More than a decade after ESPN canceled Playmakers, its first foray into scripted drama, those who remember the show fondly are still Monday-morning quarterbacking the decision. If the Watergate-era saying holds true—“It’s not the crime, it’s the cover-up”—then ESPN should at least be praised for its transparency. The crime was shutting down Playmakers based not on its creative or commercial merits, but due to external pressure, and ESPN readily admitted it. The network could have exploited the thin sourcing typical of media reports about internal business decisions. Instead, ESPN copped to snuffing the show after fielding complaints from the NFL, who thought the show’s mostly-warts depiction of a professional football team would tarnish the league’s image. Time flies.
The Playmakers debacle reeks of irony given how dramatically the NFL’s spin control has been compromised in the period following the show’s November 2003 cancellation. Playmakers looks prescient now, having confronted professional football’s most controversial issues, issues that have since developed into the embarrassing scandals riling the NFL. The show did what it could to shield the NFL from blowback, with its central team, the Cougars, referring only to “the League” and giving no indication as to what city hosts it. But with its depictions of recreational drug abuse, doping, gun possession, intimate partner violence, closeted homosexuality, and cavalier attitudes toward player injuries, Playmakers proved too controversial to the NFL, which wielded its influence over ESPN to get the show killed. It’s hard to imagine what the NFL would give to trade its current scandals for one about how it hastened the demise of a show that merely fictionalized said scandals.
ESPN launched Playmakers at a time when dabbling in original programming was more than a by-the-numbers business decision. With HBO riding high on the success of The Sopranos and Sex And The City, staid cable networks used original programming to demonstrate their commitment to quality of breadth over appeal. HBO’s dizzying rise set the agenda, demanding shows that settled for pushing the limits of broadcast standards if they couldn’t innovate within the medium. Playmakers made the ideal draft pick.
The show was created by John Eisendrath, who had just come off of a stint writing for ABC’s Alias. The pilot establishes a simmering rivalry between rookie running back Demetrius Harris (Omar Gooding) and Leon Taylor (Russell Hornsby), a nine-year vet in the position. Taylor returns to the Cougars, after being placed on reserve due to an injury, with the goal of taking back the spotlight since usurped by the agile Harris.
Harris echoes a familiar trope in pro-sports fiction, that of the naturally-gifted black athlete who relies on his genetic advantages in lieu of hard work and discipline. He’s a party monster with a libido as insatiable as his coke habit, and from its pilot episode, Harris is used to demonstrate the League’s tendency to coddle its players’ personal demons. Rather than face the consequences of a failed random drug test, Harris gets a sketchy doctor to pump clean urine into his bladder through a urethral catheter, a novel solution suggested by a league executive more interested in Harris’ present than his future.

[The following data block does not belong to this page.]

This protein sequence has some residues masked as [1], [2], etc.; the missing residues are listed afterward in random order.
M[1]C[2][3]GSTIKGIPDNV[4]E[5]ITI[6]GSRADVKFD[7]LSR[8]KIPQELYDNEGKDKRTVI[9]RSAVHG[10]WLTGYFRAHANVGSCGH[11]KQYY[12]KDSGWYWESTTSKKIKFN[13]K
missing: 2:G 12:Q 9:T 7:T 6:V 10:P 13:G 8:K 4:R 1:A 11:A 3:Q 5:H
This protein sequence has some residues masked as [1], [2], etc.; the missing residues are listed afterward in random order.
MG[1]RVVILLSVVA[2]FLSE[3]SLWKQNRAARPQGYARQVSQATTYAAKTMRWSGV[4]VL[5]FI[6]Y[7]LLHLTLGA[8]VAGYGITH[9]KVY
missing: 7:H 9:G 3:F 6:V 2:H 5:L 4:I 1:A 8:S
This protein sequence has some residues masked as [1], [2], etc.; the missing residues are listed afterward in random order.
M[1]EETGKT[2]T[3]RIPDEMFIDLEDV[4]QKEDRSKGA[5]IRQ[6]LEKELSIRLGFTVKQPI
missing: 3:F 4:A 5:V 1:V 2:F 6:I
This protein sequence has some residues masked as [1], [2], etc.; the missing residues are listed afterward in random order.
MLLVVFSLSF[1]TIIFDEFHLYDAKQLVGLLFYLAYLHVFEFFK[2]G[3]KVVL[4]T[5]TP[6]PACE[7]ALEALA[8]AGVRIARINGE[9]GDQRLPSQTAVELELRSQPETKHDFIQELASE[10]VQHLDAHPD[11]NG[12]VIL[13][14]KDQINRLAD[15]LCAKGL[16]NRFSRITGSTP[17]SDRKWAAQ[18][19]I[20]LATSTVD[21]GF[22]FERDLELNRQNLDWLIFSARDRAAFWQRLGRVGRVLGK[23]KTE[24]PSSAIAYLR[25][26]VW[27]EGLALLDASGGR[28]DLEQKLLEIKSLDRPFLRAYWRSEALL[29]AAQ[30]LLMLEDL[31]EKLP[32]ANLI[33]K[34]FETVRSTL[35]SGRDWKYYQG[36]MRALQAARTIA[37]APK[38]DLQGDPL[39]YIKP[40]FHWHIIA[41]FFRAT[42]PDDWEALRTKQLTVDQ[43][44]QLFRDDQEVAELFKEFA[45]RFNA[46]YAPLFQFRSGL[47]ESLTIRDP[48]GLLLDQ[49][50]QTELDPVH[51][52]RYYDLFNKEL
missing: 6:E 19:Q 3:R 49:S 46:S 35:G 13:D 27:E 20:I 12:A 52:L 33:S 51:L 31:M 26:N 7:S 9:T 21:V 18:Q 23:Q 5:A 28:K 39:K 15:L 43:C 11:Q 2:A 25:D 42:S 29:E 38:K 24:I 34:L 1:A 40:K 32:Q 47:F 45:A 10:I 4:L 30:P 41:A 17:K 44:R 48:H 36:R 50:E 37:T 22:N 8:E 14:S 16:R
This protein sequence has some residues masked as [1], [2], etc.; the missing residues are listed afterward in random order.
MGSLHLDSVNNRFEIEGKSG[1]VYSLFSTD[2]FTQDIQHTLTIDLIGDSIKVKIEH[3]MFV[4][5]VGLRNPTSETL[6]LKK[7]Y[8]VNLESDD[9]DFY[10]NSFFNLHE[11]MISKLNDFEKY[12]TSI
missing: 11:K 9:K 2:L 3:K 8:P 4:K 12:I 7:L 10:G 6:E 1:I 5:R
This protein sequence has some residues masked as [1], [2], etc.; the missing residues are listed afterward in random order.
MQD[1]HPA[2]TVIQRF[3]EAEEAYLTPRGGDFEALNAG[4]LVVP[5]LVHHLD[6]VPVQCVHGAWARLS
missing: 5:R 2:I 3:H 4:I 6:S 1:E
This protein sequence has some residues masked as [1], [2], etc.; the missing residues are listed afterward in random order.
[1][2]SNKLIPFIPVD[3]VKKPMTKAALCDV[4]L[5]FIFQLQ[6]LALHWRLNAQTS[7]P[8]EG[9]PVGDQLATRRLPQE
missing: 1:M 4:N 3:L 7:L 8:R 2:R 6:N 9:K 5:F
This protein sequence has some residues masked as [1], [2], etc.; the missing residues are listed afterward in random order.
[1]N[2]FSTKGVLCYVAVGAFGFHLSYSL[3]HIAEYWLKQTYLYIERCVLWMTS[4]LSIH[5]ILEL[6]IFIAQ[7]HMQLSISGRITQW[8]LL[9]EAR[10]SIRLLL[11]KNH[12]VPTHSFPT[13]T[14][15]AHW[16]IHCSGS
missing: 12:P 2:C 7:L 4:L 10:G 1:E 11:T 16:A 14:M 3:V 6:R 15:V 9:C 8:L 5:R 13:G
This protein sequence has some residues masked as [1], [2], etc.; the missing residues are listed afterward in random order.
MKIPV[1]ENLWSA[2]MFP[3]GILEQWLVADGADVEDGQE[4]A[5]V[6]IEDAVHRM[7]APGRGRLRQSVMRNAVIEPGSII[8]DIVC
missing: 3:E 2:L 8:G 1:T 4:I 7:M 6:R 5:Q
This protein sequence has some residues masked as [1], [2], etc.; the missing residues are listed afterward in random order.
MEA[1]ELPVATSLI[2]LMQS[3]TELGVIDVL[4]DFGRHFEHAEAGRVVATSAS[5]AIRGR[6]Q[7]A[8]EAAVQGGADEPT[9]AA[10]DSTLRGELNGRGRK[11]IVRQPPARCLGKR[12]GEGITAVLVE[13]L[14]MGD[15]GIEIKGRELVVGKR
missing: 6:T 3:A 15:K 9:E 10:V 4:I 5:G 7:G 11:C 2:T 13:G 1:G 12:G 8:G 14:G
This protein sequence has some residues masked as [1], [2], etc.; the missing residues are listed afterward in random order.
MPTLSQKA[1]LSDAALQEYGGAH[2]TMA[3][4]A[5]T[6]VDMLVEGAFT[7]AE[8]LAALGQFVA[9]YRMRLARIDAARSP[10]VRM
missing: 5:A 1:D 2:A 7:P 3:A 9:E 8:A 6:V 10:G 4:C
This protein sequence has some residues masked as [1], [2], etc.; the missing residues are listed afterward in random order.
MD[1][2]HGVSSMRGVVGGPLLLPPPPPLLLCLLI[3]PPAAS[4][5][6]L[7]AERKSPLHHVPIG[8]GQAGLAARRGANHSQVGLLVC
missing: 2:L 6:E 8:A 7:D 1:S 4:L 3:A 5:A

Taylor, meanwhile, has a hair-trigger temper, a flaw exacerbated by his cresting insecurity over his ability to compete with the younger, nimbler Harris. His wife Robin (Karen LeBlanc) gently urges him to take the injury as a sign to walk away from the game and transition into a broadcasting career. Tension between the couple mounts, especially as a flirtatious reporter (Thea Andrews) circles Taylor, offering him an illicit opportunity to buttress his waning confidence. The conflict comes to a head in the third episode, “The Choice,” when an argument between the Taylors escalates to physical violence, and they spend the remainder of the season trying to cover it up.
Playmakers also followed Eric Olcyzk (Jason Matthew Smith), a linebacker struggling with post-traumatic stress disorder after making a massive hit that results in an opponent’s tetraplegia. Olcyzk is in treatment with a therapist, but at the League’s dime. Naturally, the League is focused on pressuring Olcyzk to embrace his enforcer role and view the occasional spinal injury the same way it does—as an unavoidable cost in the bloodsport business. Dan Petronijevic recurred on Playmakers as Thad Guerwicz, a Cougars wide receiver concealing his homosexuality at a steep psychological cost.
The show became a target even before its pilot debuted, thanks to a trademark infringement suit filed by a sports management agency with the same name. In an order denying the agency a preliminary injunction against the show, a federal judge penned a hilariously concise description of Playmakers: “The program depicts professional football players both on and off (mostly off) the field, and includes scenes of football players using steroids, womanizing, using illegal drugs, and generally being discriminatory.” According to reports, NFL executives and insiders saw the show much the same way. In an interview with The Philadelphia Inquirer, Philadelphia Eagles owner Jeffrey Lurie bashed ESPN and its parent, The Walt Disney Company: “How would they like it if Minnie Mouse were portrayed as Pablo Escobar and the Magic Kingdom as a drug cartel?”